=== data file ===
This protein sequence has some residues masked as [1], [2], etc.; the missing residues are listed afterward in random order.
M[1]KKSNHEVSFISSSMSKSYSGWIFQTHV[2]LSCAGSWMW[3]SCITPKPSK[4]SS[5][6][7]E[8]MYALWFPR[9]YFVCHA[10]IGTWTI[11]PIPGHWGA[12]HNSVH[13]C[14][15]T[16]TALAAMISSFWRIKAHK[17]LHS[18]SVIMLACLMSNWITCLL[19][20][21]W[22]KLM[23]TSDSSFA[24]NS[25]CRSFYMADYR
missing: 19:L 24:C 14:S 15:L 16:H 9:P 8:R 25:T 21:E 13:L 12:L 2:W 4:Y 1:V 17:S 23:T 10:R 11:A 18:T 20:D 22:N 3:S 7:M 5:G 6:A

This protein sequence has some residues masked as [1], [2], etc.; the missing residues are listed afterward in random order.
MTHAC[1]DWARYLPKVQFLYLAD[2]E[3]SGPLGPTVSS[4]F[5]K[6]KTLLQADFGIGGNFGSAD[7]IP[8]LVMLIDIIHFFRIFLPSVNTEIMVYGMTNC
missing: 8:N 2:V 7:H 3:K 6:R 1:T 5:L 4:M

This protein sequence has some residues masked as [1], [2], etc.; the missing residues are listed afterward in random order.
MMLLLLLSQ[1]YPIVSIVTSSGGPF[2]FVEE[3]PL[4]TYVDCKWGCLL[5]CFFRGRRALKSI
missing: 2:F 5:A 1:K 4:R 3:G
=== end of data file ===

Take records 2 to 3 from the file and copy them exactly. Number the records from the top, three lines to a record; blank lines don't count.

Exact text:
This protein sequence has some residues masked as [1], [2], etc.; the missing residues are listed afterward in random order.
MTHAC[1]DWARYLPKVQFLYLAD[2]E[3]SGPLGPTVSS[4]F[5]K[6]KTLLQADFGIGGNFGSAD[7]IP[8]LVMLIDIIHFFRIFLPSVNTEIMVYGMTNC
missing: 8:N 2:V 7:H 3:K 6:R 1:T 5:L 4:M

This protein sequence has some residues masked as [1], [2], etc.; the missing residues are listed afterward in random order.
MMLLLLLSQ[1]YPIVSIVTSSGGPF[2]FVEE[3]PL[4]TYVDCKWGCLL[5]CFFRGRRALKSI
missing: 2:F 5:A 1:K 4:R 3:G